In this day and age of social media, it’s very important that the consumer, the potential patient, realizes this is just the doctor’s view of the procedure, and the patient is generally not paying for the procedure, and quite often they don’t see the risks and the after and the recovery. However, having said that, I’m still a big fan of information for potential patients, and if a patient wants to watch all of the grizzly details of a complete procedure, they don’t need to go on the doctor’s Instagram account. They can just go on YouTube. Every procedure ever performed of plastic surgery is available on YouTube, and they can watch live procedures all day long if they want to.
I think it’s a good thing. The more information the better, but it’s very, very important that that is followed up with consultations, during which you talk about the risk, the benefits, and the recovery. The average patient like you or other patients may not want to watch all the grizzly details and just find out little bits and snippets of information, but if it’s something you want to see, the procedure from beginning to end, YouTube is by far the most watched social media channel, and everything’s available from all over the world, from hundreds of surgeons, not just one surgeon’s perspective on Instagram.
Barb: But if you’ve got a surgeon, say like yourself or somebody else, who is actually using their own social media accounts to put stuff like that out, do you risk scaring people off?
Dr. Mulholland: I certainly think you do, and this particular surgeon, he’s young, and he’s a certified plastic surgeon. That’s the important thing. Remember in Ontario, we’re lucky. You cannot call yourself a surgeon unless you’re a certified plastic surgeon. In some provinces, that isn’t the case. I was reading the article, kind of chuckling, because the surgeon was saying it was almost like they were performing some sort of philanthropy in ensuring patients were educated. This is purely lead generation, or trying to attract patients to your practice, and there’s nothing wrong with it. It probably is not [inaudible 00:05:27] the guidelines of the college, but it’s more about generating interest for your practice than it is about making sure patients are educated, because as I said, YouTube, which is far more watched than Instagram, has thousands of doctors who perform live breast augments on it, live nose jobs, live face lifts, and so I’m not a big fan of having live, gory surgery on my social media channels because they can go on YouTube and research with some valid stories.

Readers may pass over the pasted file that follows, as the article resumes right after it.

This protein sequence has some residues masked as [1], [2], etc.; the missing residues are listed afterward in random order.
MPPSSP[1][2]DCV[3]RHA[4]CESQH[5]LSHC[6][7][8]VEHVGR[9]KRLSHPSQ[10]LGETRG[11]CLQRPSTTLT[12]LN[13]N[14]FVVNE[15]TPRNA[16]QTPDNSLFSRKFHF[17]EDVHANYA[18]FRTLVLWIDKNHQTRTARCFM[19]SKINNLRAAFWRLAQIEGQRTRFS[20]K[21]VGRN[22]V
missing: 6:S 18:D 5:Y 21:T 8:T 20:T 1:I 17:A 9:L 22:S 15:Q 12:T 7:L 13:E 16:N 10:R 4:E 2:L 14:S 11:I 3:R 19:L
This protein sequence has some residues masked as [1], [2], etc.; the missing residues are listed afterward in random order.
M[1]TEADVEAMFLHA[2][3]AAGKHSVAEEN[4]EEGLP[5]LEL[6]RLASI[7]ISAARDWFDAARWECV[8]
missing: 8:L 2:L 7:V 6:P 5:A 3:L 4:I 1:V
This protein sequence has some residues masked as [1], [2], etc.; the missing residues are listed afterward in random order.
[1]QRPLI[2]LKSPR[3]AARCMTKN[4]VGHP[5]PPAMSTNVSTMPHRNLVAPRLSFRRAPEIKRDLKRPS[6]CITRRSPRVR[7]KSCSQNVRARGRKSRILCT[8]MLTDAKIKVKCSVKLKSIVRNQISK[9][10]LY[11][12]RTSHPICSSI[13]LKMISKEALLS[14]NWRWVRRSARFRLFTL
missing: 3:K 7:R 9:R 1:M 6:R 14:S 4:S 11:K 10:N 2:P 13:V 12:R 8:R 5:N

But I certainly appreciate that many patients, especially the young ones, they’re addicted to YouTube. I look to my kids. Five of them are in their twenties, and they can’t exist without that handheld attached to their ear and their eye, and they watch all manner of crazy videos. I think it appeals to a younger patient population, and I think that’s great. The more information a patient has that’s responsibly presented, the better. I don’t think it needs to be regulated because most people are going to turn it off and go, “Ooh,” and the ones that don’t are seeking a special kind of relationship with a surgeon that does that, and that’s great for them.
Barb: Dr. Stephen Mulholland, thank you for this, and do not ever get rid of your landline.
Dr. Mulholland: Oh, I’m never, not after tonight. I promise I won’t, Barb. Goodness gracious. Next time I’ll fax you.
Barb: Dr. Mulholland, thank you very much.
Dr. Mulholland: Okay, thank you.
Barb: Founder of SpaMedica, and one of Canada’s best cosmetic surgeons.